During election season, the Children’s Alliance analyzes statewide ballot measures. Whether we support, oppose, or don’t get involved is based on the answer to one fundamental question: Is it good for kids and for racial equity?
Today, we announce our opposition to Initiative 1351 concerning K-12 education.
Our opposition to Initiative 1351 is rooted in our mission and responsibility to advocate for ALL of Washington’s children. When it comes to the current state of K-12 education, we see two main barriers to the success of all of Washington’s kids: (1) the opportunity gap facing children in low-income families and children of color, and (2) inadequate state funding, caused by the lack of legislative support for raising the revenue that our state needs.
The intent of Initiative 1351 is to reduce K-12 class sizes. Initiative 1351 was not designed with remedying the opportunity gap as a major focus. While the Initiative places much-needed teachers and staff in schools, it would do little to remedy Washington’s opportunity gap, which is among the worst in the nation.
Whether measured by kindergarten readiness, reading proficiency, math skills, or high school graduation, students in low-income families and particularly students of color are not well served by our current education system. By 2018, children of color will be the majority of children in our state. We cannot afford to leave any student behind.
Initiative 1351 does not focus resources on supports for kids with the greatest needs.
The lack of any revenue increase to implement the policy changes from Initiative 1351 is our second concern. We support increased state revenue and tax reform. Our upcoming legislative priorities will continue to ask legislators to vote for revenue.
The cost of implementing Initiative 1351 would add to the next two-year budget deficit, driving the gap to $4.4 billion, according to the Washington State Budget & Policy Center.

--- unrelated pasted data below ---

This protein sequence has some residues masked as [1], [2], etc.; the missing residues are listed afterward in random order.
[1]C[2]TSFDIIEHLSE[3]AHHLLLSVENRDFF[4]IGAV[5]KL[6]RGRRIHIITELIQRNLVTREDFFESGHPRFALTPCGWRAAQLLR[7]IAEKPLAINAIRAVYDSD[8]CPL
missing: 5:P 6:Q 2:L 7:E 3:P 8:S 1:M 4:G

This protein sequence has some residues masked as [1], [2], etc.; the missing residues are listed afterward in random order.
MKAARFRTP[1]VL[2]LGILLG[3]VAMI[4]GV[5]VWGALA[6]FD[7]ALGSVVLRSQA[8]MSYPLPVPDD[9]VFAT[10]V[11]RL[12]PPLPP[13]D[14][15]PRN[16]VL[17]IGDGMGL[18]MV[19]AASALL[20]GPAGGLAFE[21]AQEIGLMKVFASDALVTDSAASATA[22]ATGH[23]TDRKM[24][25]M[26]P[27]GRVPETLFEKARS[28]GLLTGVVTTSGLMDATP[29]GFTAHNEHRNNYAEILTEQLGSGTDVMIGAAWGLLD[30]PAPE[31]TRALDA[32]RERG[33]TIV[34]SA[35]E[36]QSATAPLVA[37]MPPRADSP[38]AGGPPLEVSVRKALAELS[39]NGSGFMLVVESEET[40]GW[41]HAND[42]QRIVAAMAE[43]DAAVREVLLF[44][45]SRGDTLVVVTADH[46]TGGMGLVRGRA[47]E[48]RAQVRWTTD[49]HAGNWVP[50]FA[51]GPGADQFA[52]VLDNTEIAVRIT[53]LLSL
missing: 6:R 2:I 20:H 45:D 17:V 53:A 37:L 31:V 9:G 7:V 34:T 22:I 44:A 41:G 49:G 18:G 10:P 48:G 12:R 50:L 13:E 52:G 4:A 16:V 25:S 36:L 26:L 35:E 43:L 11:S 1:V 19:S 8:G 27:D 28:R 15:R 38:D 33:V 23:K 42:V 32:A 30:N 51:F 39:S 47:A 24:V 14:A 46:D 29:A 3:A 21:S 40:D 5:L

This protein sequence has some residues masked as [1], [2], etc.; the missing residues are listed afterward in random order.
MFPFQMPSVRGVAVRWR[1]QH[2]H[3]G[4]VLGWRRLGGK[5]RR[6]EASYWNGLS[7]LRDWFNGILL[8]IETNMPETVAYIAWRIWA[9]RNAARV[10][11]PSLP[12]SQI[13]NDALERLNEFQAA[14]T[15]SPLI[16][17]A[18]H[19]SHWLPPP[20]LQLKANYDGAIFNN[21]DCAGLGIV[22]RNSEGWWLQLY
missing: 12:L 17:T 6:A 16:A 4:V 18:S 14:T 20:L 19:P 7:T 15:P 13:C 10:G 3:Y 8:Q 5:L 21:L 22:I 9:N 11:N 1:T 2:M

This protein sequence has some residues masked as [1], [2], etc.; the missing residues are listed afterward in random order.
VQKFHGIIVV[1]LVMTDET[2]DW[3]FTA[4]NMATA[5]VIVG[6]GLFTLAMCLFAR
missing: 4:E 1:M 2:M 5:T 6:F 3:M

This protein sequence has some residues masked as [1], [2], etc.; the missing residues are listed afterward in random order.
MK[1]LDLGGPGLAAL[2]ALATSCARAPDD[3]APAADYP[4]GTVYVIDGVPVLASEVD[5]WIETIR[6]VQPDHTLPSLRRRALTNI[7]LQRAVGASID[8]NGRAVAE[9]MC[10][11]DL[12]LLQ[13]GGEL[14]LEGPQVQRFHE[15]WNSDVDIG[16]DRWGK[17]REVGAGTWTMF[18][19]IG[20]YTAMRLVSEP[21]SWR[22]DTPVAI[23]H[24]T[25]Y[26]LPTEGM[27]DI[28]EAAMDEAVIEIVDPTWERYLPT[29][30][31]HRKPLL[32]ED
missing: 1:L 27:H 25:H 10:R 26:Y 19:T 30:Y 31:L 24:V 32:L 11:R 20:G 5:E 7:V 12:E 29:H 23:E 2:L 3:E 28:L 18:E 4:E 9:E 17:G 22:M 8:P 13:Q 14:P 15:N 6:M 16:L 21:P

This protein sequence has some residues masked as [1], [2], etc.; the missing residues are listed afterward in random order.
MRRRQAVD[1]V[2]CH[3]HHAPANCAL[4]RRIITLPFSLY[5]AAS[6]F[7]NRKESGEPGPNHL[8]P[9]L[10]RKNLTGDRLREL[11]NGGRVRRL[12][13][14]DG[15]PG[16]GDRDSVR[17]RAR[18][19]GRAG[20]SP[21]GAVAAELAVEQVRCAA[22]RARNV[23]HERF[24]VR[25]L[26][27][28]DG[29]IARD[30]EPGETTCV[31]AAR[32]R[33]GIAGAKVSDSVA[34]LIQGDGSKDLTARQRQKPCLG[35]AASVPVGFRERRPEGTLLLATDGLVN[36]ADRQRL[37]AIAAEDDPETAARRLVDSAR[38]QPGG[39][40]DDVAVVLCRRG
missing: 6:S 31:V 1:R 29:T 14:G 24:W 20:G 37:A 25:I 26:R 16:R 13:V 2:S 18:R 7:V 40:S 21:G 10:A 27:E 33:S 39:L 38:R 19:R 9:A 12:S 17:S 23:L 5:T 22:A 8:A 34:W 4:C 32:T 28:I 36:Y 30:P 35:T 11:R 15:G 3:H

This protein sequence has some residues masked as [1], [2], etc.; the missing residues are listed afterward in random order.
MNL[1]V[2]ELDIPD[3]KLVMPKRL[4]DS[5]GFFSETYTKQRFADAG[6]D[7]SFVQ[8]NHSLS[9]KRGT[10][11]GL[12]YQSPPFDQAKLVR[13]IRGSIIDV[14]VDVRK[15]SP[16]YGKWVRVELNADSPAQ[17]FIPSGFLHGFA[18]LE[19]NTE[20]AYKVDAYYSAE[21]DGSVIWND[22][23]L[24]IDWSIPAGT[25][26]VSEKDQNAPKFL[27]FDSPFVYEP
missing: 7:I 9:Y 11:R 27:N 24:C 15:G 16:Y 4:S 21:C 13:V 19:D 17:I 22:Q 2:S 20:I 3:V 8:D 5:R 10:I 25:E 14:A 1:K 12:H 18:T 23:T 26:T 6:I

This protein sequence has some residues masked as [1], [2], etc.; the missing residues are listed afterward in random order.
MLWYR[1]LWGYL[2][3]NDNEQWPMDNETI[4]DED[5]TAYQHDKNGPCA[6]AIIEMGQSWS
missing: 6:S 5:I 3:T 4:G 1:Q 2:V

Even with badly needed (and long overdue) revenue increases, the magnitude of the spending required by Initiative 1351 ($4.7 billion over five years) could result in deep and devastating budget cuts. After years of cuts that have disproportionately hurt kids in low-income families and communities of color, we cannot take the chance on a policy that might lead to more hardship for families that are already struggling.
We are concerned about the unintended consequences of a change in law that results in a deficit of this magnitude. If Initiative 1351 is adopted and implemented, all other needs of children (including basic needs, such as housing for 30,000 homeless school kids, food assistance, health care, and early learning) would move to the back of the line for limited state funds. Research has shown that the promise of education cannot be realized if kids arrive at the school door hungry, in ill health, or without the security of a home.
As we stated in our recent amicus curiae brief to the State Supreme Court in the McCleary education funding case, we support full funding for basic education; and we recognize that if we cut social programs to pay for education, everyone will be worse off. In addressing our failure to uphold kids’ right to a basic education, we don’t want the solution to exacerbate the problem.
Kids are counting on us to move forward. We cannot afford any other path.
Vote NO on Initiative 1351.